How to educate humble leaders?

WHAT are the three hardest words for a business leader to speak? Probably “I don’t know”. Business leaders are encouraged to exhibit confidence, competence and omniscience. But this leads to only two possible outcomes. They can fake it: pretend that they are right because they know that the admission of uncertainty and weakness is a career killer. Or they can believe their own hype, convinced that they are right and know better than everybody else.

This is where we now stand. A model has evolved whereby the leaders of business and finance, abetted by an elite group of economists, have convinced themselves that only they know the way the world should work.

However, we are at a tipping point. Nitin Nohria, the new dean of Harvard Business School, argues that we need leaders who demonstrate moral humility. I believe that we need an approach to leadership in which the starting point is our lack of knowledge, a frank admission that we do not know very much about how to build a sustainable system for business and society.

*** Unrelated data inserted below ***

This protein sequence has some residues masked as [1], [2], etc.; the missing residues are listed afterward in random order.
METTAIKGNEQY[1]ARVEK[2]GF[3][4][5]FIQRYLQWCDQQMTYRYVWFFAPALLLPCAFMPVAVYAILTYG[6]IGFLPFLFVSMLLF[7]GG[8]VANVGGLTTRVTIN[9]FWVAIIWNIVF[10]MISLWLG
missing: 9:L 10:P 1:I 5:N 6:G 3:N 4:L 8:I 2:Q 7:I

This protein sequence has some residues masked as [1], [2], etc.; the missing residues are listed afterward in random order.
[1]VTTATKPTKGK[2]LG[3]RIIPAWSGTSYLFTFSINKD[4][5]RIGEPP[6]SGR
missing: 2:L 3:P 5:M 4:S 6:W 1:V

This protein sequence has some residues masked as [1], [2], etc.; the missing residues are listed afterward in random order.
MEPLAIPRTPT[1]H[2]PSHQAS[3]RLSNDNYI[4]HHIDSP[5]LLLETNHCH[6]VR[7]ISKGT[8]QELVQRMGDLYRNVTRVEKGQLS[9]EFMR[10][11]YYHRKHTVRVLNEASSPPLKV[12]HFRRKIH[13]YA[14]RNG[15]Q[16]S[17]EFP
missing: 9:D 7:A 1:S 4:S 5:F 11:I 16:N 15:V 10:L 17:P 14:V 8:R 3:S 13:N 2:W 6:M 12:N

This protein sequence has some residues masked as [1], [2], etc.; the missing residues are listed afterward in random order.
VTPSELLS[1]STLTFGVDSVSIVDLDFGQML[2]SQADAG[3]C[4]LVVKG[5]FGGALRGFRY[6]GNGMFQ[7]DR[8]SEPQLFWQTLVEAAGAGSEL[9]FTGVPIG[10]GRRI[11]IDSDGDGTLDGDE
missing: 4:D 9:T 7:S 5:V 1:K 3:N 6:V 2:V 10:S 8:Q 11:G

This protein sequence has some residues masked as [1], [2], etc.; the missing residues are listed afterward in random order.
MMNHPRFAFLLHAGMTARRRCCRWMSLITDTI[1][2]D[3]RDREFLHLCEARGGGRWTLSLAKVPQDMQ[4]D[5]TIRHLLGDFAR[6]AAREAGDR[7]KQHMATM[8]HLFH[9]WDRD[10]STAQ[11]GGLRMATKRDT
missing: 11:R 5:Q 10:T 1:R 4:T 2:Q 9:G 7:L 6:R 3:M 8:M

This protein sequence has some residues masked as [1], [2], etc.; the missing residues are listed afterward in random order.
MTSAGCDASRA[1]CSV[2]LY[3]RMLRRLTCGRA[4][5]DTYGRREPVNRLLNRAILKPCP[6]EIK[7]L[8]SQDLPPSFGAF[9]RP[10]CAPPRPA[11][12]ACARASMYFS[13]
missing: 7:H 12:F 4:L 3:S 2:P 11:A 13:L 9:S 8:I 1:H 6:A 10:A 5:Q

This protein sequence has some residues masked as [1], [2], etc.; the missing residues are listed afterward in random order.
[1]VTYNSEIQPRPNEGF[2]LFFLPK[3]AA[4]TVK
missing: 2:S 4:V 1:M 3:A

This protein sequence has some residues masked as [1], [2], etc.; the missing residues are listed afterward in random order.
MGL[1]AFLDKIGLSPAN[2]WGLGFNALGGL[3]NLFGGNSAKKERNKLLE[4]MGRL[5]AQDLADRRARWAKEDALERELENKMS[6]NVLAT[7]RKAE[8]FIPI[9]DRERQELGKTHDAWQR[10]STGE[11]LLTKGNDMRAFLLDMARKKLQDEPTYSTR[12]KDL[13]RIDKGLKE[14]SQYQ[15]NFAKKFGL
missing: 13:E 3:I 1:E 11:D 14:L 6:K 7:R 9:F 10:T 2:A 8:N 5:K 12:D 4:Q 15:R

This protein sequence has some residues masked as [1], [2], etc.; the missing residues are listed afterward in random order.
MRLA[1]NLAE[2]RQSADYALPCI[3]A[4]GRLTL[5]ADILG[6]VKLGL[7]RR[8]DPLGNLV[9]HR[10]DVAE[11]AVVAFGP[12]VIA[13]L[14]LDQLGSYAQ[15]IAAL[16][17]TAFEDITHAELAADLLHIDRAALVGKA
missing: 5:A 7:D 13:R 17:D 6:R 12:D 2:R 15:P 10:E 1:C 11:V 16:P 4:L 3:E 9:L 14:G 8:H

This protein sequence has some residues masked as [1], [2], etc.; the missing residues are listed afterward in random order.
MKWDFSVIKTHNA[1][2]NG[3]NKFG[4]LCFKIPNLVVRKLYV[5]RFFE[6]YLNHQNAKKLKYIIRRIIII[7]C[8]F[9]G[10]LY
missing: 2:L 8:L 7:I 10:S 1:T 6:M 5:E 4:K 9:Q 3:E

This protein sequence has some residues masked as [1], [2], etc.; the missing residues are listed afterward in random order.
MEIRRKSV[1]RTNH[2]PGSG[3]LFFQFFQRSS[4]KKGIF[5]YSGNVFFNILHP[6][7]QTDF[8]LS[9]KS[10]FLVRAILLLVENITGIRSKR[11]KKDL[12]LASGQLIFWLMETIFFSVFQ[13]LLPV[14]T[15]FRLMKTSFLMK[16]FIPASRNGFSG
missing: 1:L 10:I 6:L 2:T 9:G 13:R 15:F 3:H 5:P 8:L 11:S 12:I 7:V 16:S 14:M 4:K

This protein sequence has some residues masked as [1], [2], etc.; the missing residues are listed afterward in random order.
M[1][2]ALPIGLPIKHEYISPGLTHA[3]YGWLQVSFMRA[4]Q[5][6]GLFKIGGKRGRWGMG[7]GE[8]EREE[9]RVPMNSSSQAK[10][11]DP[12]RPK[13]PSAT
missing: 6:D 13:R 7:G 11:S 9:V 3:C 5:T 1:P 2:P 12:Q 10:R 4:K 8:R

This is the beginning of Academic View: A new philosophy of leadership, a brief reflection by Ken Starkey, Professor at Nottingham University Business School, in The Economists‘ permanent section, Which MBA?, that Craig Cobane just pointed out to me.

As the Honors College is fully committed to WKU’s mission to ‘prepare students to be productive, engaged, and socially responsible citizen leaders of a global society,’ this raises fundamental questions about how to best educate students to become morally and – one might add, given the complexity of the global system – epistemologically humble leaders.

The School of Leadership Studies’ Faculty Discussion Group will explore a similar argument this spring which is made by Brene Brown in her most recent book, Daring Greatly:  How the Courage to Be Vulnerable Transforms the Way We Live, Love, Parent, and Lead.

She makes a broader argument and seems to push it further, addressing what might be the biggest obstacle to cultivating this very different style of humble leadership: the courage to reveal, work with, and lead from our own vulnerability.

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